The effects of climate change are discussed all the time. We hear a lot about rising seas, extreme weather events, and so on. And mostly, the weather gets warmer. Heatwaves are increasingly common and longer and stronger.
A recent study published in the Proceedings of the National Academy of Sciences looked at some of the less discussed effects of excess heat. The study found that on excessively hot days, there are more likely to be fatal car accidents and food safety problems, and police officers and government food inspectors tend to do less of their duties.
The essential conclusion of the study is that hot temperatures are basically bad for human functioning. They effect sleep quality, mood, mental health, risk of suicide, and work productivity.
The study looked at enormous quantities of data about motor vehicle crashes, food safety violations, and police stops. They found significant correlations with temperature. Fatal crash incidence goes up in hot temperatures. Meanwhile, police stops decline at higher temperatures. The probability that a restaurant or food production facility will be inspected goes down when it is hot out and the number of violations a facility has goes up with temperature.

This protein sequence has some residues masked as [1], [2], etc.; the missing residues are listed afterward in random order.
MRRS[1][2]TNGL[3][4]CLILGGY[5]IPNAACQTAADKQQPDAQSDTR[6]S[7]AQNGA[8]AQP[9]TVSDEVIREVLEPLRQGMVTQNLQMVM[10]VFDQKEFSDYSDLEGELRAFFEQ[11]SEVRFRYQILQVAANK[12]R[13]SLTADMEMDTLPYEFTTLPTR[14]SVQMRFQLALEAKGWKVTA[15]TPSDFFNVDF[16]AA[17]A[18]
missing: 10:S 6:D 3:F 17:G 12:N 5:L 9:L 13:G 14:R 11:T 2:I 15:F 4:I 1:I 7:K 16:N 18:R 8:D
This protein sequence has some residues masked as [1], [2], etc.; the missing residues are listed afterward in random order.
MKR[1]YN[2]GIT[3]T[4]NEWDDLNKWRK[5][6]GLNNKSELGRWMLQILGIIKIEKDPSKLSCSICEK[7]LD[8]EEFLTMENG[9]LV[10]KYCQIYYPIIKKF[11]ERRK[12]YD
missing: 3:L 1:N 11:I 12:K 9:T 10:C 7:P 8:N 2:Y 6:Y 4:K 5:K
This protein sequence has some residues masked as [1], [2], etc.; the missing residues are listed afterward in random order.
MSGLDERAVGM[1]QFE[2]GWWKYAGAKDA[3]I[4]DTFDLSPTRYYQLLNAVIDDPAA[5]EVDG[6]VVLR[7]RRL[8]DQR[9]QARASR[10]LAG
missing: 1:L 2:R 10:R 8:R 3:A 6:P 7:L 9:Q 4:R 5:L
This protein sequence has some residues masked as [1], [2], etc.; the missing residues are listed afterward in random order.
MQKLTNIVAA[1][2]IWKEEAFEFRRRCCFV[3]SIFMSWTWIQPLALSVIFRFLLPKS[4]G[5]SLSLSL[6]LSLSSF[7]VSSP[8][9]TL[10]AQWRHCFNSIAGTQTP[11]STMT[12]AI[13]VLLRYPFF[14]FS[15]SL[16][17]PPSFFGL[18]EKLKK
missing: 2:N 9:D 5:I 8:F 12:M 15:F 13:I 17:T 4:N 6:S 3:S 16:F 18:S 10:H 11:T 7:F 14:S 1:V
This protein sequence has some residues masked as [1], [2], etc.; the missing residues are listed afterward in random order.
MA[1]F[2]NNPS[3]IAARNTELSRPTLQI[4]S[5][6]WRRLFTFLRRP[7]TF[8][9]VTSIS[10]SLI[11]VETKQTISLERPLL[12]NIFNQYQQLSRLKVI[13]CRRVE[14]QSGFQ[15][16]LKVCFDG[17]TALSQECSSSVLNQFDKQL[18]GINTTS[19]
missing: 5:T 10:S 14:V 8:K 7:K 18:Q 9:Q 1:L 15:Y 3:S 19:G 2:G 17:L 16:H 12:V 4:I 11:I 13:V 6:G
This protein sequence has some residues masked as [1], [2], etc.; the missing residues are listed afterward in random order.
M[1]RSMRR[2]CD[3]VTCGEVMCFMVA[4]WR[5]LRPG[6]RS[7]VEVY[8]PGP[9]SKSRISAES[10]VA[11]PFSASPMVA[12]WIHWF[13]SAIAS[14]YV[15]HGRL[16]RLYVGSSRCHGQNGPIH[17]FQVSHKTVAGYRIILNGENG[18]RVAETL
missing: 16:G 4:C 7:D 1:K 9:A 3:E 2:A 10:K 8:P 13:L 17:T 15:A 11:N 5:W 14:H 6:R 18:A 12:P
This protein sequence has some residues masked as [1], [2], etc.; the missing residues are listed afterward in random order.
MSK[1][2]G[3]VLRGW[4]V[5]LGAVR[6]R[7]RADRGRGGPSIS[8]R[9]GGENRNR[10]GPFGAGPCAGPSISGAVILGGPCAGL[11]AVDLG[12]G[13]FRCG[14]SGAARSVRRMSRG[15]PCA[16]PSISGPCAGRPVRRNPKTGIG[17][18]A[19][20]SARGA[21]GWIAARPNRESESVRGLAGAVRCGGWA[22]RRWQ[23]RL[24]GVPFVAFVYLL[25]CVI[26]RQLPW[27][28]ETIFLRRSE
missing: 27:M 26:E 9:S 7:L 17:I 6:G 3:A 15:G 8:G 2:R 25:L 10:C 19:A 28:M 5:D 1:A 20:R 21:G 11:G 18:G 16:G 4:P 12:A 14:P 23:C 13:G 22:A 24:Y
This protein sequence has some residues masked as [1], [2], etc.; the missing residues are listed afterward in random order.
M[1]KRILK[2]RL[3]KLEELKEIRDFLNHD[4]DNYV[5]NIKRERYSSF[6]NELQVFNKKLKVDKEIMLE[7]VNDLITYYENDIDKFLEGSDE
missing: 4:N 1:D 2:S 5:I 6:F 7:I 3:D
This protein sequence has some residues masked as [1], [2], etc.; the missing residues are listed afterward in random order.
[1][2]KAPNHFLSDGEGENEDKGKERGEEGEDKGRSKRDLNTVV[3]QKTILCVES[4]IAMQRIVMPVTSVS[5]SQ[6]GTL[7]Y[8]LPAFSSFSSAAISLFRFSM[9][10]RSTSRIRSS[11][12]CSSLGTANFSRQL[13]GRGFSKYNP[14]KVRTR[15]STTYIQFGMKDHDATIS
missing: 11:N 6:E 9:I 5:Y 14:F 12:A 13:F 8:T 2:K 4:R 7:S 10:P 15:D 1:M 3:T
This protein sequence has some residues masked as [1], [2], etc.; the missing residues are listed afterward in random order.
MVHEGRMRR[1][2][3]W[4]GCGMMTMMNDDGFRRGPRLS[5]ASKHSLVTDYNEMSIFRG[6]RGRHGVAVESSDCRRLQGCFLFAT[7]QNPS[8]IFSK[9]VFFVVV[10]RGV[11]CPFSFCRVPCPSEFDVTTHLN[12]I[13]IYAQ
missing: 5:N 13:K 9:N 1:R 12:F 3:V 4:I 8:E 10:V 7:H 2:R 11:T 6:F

There is a debate in the social sciences over whether the environment or political institutions matter more in determining people’s well-being. It turns out that the environment can have a significant effect on the functioning of political institutions – such as law enforcement – so that the debate is more complicated than it seems.
The bottom line is that a warming climate affects how we perform our duties and how we go about our daily lives. A pretty simple idea, but one that is increasingly important.
Photo, posted July 5, 2009, courtesy of Ethan via Flickr.